Just a quick post today to show how beautiful the countryside is. It feels as though Spring may be on its way!
I went for a quick walk to blow the cobwebs away and to stave off a migraine, and I was so glad I’d gone! Hope everyone else is well, and spotting some signs of warmer weather on its way x
I cannot express my glee and relief at finishing this shawl. I have been knitting it for simply ages, in the tiny remnants of time that I have left after family life. It is the ‘Brolly’ shawl by Maria Olsson from the Spring 2014 issue of PomPom Quarterly. I knew it would be great as it’s really striking though only really garter stitch (with colour changes) for the main part, then just simple stitch changes for the border. I *love* it!
The yarn is the gorgeous West Yorkshire Spinners Signature 4-ply. I used three 100g balls which are 400m long each. I took the advice of Lois at Jenny Wren’s Yarns in Ipswich where I bought the yarn and bought the three balls rather than the four which the pattern said. I had only the minutest amount of the cream left, and about 2/3 of a green ball left, so I’m glad I did as she suggested! The yarn has a lovely texture: not too rough for a shawl, but woolly enough to feel warm and luxurious. Just right for this blustery, wintry weather!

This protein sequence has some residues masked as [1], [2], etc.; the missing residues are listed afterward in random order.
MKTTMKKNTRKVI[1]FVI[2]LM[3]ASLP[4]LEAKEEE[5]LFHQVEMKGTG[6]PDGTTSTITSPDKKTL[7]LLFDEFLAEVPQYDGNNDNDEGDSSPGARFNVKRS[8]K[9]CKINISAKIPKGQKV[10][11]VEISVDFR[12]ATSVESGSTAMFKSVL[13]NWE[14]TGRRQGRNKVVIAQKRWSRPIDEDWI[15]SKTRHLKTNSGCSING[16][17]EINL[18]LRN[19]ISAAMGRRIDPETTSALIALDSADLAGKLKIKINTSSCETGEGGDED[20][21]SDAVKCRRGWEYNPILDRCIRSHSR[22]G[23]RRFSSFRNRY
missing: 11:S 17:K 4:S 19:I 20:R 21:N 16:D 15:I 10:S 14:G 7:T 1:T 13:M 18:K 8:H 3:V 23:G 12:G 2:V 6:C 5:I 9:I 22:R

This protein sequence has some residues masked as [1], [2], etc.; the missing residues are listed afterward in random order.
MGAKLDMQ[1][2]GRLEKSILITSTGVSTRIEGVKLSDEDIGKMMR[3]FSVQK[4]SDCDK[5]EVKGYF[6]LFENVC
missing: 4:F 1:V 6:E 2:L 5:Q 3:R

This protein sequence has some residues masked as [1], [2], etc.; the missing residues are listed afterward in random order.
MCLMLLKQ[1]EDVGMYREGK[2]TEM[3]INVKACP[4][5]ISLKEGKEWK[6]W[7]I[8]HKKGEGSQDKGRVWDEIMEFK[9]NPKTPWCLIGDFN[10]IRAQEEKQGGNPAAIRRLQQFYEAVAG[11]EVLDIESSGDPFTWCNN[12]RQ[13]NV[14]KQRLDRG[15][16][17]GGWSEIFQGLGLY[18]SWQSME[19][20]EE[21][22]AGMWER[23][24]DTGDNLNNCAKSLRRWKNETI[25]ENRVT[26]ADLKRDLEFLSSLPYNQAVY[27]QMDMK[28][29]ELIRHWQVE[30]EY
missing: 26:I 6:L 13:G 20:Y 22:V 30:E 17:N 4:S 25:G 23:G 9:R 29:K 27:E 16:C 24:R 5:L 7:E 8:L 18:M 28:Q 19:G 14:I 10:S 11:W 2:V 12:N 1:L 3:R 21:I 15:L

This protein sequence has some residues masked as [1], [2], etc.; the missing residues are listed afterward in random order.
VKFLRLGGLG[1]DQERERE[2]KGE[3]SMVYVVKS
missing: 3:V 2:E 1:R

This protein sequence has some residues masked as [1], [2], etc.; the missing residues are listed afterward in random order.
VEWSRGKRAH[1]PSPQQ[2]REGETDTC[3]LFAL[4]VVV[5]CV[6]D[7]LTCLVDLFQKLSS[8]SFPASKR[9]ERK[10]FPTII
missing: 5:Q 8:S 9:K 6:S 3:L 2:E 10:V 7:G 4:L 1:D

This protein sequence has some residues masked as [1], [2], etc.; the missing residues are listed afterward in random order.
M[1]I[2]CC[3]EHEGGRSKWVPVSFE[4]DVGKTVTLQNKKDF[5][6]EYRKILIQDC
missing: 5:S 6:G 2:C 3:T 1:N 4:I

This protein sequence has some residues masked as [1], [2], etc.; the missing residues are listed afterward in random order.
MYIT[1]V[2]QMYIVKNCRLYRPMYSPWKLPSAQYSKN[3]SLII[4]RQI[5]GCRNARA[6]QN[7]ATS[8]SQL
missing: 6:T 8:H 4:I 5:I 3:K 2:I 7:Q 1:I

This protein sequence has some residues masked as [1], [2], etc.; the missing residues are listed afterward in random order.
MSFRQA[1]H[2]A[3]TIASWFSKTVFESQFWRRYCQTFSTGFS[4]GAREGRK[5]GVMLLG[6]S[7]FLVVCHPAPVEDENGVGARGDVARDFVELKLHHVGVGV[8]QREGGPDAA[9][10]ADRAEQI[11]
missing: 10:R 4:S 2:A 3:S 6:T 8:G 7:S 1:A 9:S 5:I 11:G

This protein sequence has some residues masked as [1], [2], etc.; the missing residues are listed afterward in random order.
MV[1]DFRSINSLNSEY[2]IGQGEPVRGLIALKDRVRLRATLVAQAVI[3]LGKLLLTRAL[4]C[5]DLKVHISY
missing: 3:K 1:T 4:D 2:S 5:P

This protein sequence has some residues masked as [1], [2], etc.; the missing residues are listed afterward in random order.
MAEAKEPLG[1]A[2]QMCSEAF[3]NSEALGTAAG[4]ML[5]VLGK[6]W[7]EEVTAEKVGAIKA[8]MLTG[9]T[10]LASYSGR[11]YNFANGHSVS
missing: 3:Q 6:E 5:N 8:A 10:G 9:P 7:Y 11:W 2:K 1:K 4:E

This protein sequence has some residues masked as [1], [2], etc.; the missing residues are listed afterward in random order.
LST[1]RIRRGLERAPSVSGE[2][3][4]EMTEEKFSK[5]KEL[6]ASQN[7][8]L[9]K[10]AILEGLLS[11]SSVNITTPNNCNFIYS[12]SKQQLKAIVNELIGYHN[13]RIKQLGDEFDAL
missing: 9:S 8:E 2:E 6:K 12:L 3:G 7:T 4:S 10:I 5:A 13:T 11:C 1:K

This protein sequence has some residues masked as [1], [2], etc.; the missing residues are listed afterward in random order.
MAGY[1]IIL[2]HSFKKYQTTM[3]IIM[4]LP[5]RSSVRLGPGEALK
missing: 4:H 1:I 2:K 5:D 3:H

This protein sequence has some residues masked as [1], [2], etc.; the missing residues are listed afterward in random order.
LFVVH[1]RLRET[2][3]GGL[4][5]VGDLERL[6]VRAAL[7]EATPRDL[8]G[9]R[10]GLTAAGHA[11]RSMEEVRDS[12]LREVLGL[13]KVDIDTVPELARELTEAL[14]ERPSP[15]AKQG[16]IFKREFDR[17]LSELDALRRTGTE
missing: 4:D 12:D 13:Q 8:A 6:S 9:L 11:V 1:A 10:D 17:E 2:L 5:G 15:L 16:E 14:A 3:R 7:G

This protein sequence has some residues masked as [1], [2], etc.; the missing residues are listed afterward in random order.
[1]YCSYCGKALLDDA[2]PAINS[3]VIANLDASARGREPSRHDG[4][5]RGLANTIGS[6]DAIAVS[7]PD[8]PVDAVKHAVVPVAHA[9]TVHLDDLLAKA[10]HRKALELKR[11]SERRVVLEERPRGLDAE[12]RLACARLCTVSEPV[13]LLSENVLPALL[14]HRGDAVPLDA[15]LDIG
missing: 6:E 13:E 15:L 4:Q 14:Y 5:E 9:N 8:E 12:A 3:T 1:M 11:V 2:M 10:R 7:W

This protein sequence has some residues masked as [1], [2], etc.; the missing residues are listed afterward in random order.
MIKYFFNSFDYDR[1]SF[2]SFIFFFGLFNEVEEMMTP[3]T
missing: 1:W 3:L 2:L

By chance, I saw via Facebook that the village of Walsham le Willows has decorated its beautiful church with hundreds of knitted and crocheted poppies for Remembrance Day. So, the Little One and I headed out for an adventure last week to take a look.
Sadly the outside of the church was in shadow so my picture of the gorgeous drape of poppies along the tower is not good at all, but you can see really lovely pictures online:
There are over 5000 poppies in all. Inside the porch there is a display, too, featuring a page on each lost soldier from the village, with lots of old photos. It’s very moving, not just the losses themselves, but the lengths people have gone to to commemorate their relatives.
The church itself is large and light, with a beautiful hammer beam roof:
The churchyard was bathed in gorgeous Autumn sunlight:
It is definitely worth a trip to see the poppies here. The village centre is beautiful, too, with a cafe (next time!) and a butcher with a deli. There’s a week left to see them, I think, so do go!
… but not often! Not as often as I’d like. I used to knit every afternoon while my daughter slept. Of course, this meant that jobs around the house didn’t get done quite as often, perhaps, but I loved the time to myself, with the TV on and her snuffling away. Lots of knitting got done! But now, she doesn’t sleep in the afternoons, so we are busy – doing fun things, of course, like kicking leaves and picking blackberries – but I am missing my knitting. When on earth do people get time to knit?? This is my current project: